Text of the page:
I was lazy this break and didn't get to any of my intended destinations in Old City--I did stop by my old orchestra and see some people, and I saw my friend J for lunch in between her interviews at the APA conference, and I also wound up hanging out with[personal profile] shveta_writes and [personal profile] solanine at the launch party for K.M. Walton's novel Cracked in Chester. I couldn't even tell you the last time I've been that far down the Blue Route; it has to be high school, when we played away field hockey games at Westtown.

But I did go to the best gelato place in the States, Capogiro, and my friend M and I had sushi at Raw, which I really like, dodging Mummers straggling back from the parade all day, and I did see snow flurries in between getting a $76 parking ticket (thank you, Philadelphia). I'm still not sure what the best coffee shop in Philly might be--I like Old City Coffee and La Colombe a lot, but I'm also a fan of Ultimo Coffee down in South Philly. I finally got down to the place in South Jersey on the espresso map, Crescent Moon Coffee and Tea Company, for a writing date with [personal profile] shveta_writes. I haven't been to Mullica Hill since elementary school, so of course I thought, oh, the indie coffee shop will be in one of these lovely converted Victorian homes on Main Street! No, it being South Jersey, the excellent indie coffee shop is in the strip mall a mile outside of town. Let that be a lesson to you, young Jedi.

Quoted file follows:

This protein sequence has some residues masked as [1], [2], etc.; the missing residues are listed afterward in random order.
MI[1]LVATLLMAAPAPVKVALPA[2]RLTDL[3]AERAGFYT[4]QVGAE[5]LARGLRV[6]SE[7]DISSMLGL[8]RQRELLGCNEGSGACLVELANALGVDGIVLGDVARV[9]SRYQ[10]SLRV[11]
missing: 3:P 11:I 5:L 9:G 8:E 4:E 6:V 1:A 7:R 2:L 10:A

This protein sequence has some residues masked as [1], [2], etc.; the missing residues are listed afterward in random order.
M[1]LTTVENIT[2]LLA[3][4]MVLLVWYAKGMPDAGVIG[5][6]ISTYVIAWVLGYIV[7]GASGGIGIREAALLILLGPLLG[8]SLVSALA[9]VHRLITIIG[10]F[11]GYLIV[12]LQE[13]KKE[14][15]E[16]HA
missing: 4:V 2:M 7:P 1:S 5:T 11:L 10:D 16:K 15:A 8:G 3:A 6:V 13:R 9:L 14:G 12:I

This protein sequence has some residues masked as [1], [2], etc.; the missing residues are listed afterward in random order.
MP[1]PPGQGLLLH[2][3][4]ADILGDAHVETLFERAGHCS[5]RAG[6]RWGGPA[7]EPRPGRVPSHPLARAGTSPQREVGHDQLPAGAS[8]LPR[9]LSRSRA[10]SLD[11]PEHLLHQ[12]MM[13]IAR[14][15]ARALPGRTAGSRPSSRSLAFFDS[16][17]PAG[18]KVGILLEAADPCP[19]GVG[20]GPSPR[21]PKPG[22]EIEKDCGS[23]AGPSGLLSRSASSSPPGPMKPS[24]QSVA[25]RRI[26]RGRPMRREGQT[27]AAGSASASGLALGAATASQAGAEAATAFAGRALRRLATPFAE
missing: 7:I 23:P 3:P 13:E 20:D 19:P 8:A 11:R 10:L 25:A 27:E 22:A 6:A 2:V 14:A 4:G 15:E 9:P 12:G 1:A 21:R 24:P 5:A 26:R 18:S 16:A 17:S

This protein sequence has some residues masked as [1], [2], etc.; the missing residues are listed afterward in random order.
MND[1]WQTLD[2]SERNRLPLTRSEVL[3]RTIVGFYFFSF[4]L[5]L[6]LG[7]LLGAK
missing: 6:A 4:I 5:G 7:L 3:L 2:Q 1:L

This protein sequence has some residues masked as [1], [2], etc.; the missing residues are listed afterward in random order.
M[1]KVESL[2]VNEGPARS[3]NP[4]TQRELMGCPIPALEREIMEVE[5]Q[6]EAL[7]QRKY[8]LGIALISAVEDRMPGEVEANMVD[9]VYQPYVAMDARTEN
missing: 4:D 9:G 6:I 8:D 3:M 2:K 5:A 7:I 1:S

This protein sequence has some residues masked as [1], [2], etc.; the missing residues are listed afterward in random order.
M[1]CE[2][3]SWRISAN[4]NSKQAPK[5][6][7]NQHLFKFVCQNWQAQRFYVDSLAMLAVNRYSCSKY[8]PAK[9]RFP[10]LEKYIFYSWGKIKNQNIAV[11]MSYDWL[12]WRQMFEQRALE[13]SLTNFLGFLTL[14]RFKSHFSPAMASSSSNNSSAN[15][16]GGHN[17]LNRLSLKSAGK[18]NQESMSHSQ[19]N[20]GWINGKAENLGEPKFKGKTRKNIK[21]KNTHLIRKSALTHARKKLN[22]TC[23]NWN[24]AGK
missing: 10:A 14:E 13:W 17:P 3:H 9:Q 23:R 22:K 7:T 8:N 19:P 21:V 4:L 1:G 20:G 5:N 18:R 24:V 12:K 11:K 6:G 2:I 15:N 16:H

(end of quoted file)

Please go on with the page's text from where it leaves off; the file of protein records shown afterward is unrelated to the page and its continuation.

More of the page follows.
You can't find a whole head of lettuce in supermarkets in Jersey in winter to save your life, but it's home.
starlady: (lumos)
Home in Jersey! With the combined powers of my sister we are well on our way to making Christmas happen in ~4 days. One of these days I will remember that no chain restaurant here can properly dress arugula. 

Yuletide status: Can't Must sleep, bears will eat me.  

Happy Hannukah, all. 
starlady: headphones on top of colorful buttons (music (makes the people))